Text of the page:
eosinophilic granuloma


Also found in: Dictionary, Thesaurus, Encyclopedia, Wikipedia.
Related to eosinophilic granuloma: Langerhans cell histiocytosis

granuloma

 [gran″u-lo´mah] (pl. granulomas, granulo´mata)
an imprecise term applied to (1) any small nodular, delimited aggregation of mononuclear inflammatory cells, or (2) a similar collection of modified macrophages resembling epithelial cells, usually surrounded by a rim of lymphocytes, often with multinucleated giant cells. Some granulomas contain eosinophils and plasma cells, and fibrosis is commonly seen around the lesion. Granuloma formation represents a chronic inflammatory response initiated by various infectious and noninfectious agents.
apical granuloma modified granulation tissue containing elements of chronic inflammation located adjacent to the root apex of a tooth with infected necrotic pulp.
actinic granuloma an annular lesion seen on skin chronically exposed to the sun, with a raised border and a center that appears normal but is actually elastotic.
benign granuloma of thyroid chronic inflammation of the thyroid gland, converting it into a bulky tumor that later becomes extremely hard.
coccidioidal granuloma the secondary stage of coccidioidomycosis.
dental granuloma one usually surrounded by a fibrous sac continuous with the periodontal ligament and attached to the root apex of a tooth.
eosinophilic granuloma
2. a disorder similar to eosinophilic gastroenteritis, characterized by localized nodular or pedunculated lesions of the submucosa and muscle walls, especially of the pyloric area of the stomach, caused by infiltration of eosinophils, but without peripheral eosinophilia and allergic symptoms.
granuloma fissura´tum a firm, whitish, fissured, fibrotic granuloma of the gum and buccal mucosa, occurring on an edentulous alveolar ridge and between the ridge and the cheek.
foreign-body granuloma a localized histiocytic reaction to a foreign body in the tissue.
giant cell reparative granuloma, central a lesion of the jaws composed of a spindle cell stroma punctuated by multinucleate giant cells, considered by most to be a central lesion of the bone of the jaws, presenting an inflammatory reaction to injury or hemorrhage. Some, however, consider it to be a giant cell tumor occurring in both benign and malignant forms, and others consider it to be a form of osteogenic sarcoma, varying in degree of malignancy.
granuloma inguina´le a granulomatous disease that is associated with uncleanliness and is caused by the microorganism Calymmatobacterium granulomatis (sometimes called a Donovan body). Called also granuloma venereum. Although granuloma inguinale is often considered to be a venereal disease, research does not support the hypothesis that it is transmitted by sexual contact. It is possible that natural resistance to the disease is high, so that only a few of the persons exposed are affected. About 10 days to 3 months may elapse after exposure until appearance of the first symptoms, usually small painless ulcers that bleed easily. Swelling in the groin may then follow. A new ulcer or ulcers may appear as the old one heals, so that granuloma inguinale may eventually cover the reproductive organs, buttocks, and lower abdomen, with extensive sores and a foul odor. As persons who have the disease seem to develop little immunity to it, granuloma inguinale can be present for many years.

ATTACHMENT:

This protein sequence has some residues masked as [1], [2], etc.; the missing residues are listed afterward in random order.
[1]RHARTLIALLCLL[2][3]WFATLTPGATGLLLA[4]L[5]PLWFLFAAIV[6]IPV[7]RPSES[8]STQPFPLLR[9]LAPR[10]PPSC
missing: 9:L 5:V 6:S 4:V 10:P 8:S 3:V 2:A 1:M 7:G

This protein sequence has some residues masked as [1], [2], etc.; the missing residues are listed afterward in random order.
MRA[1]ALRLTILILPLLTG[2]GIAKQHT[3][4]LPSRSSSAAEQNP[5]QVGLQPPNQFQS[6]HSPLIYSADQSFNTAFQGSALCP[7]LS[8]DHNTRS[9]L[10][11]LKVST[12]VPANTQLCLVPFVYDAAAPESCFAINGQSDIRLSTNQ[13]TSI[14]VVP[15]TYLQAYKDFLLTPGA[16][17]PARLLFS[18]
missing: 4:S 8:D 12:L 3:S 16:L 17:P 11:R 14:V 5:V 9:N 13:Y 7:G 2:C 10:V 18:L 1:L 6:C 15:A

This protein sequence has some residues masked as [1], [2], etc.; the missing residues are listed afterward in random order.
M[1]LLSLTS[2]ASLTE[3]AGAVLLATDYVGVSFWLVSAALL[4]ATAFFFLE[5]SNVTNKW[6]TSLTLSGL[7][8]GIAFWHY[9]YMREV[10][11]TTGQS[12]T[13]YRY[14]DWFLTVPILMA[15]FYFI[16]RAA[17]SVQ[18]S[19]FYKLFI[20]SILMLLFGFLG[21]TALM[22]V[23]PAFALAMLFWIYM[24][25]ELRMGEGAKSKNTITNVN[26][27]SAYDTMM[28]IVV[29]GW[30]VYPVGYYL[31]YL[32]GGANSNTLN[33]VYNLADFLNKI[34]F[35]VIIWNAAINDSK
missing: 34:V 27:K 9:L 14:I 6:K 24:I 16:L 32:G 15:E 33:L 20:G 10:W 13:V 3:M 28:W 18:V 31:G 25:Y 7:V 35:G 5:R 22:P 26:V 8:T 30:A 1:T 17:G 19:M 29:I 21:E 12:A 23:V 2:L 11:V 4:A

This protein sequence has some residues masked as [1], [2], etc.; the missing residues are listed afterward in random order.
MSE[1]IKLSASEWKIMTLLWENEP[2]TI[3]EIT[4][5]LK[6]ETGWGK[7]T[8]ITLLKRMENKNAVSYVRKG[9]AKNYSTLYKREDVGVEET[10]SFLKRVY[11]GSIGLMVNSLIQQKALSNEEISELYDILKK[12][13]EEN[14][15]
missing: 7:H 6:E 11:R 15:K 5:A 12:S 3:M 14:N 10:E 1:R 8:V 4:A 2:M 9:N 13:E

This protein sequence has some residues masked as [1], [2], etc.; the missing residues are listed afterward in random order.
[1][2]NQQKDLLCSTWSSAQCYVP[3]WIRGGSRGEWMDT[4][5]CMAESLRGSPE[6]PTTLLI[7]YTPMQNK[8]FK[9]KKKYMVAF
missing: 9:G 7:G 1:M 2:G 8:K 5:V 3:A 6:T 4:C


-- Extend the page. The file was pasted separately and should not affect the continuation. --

Treatment of the disease may be with streptomycin. tetracyclines, or lincomycin. There is no known preventive for granuloma inguinale, although it is rare where sanitary living conditions prevail. The drainage from lesions may be infectious and handwashing and basic cleanliness are required. The Centers for Disease Control and Prevention recommends standard precautions.
lipoid granuloma xanthoma.
lipophagic granuloma a granuloma attended by the loss of subcutaneous fat.
Majocchi's granuloma trichophytic granuloma.
midline granuloma a rare disease of unknown etiology, characterized by granulomatous lesions of the nasal mucosa, sinuses, palate, and pharynx. Massive, progressive, erosive lesions that destroy the involved soft tissue, cartilage, and bone and sometimes extend to the brain are typical. Untreated cases are fatal (lethal midline granuloma).
paracoccidioidal granuloma paracoccidioidomycosis.
peripheral giant cell reparative granuloma giant cell epulis.
pyogenic granuloma a benign, solitary nodule resembling granulation tissue, found anywhere on the body, commonly intraorally, usually at the site of trauma as a response of the tissues to a nonspecific infection.
sarcoid granuloma the granuloma seen with sarcoidosis, consisting of multinucleated giant cells surrounded by macrophages and epithelioid cells derived from macrophages.
swimming pool granuloma a chronic granulomatous bacterial infection caused by contamination of an abrasion sustained in a swimming pool by Mycobacterium marinum, which histologically and clinically resembles tuberculosis. It tends to heal spontaneously within a few months to 2 years.
granuloma telangiecta´ticum a form characterized by numerous dilated blood vessels.
trichophytic granuloma a form of tinea corporis seen mainly on the lower legs, due to infection of hairs by the fungus Trichophyton; characteristics include raised, circumscribed, boggy granulomas that are disseminated or arranged in chains. Lesions are slowly absorbed or undergo necrosis, leaving depressed scars. Called also Majocchi's granuloma.
granuloma tro´picum yaws.
granuloma vene´reum granuloma inguinale.

e·o·sin·o·phil·ic gran·u·lo·ma

a form of Langerhans histiocytosis predominantly involving the bones of young people; may be solitary or multiple; histologically composed of Langerhans cells and eosinophils.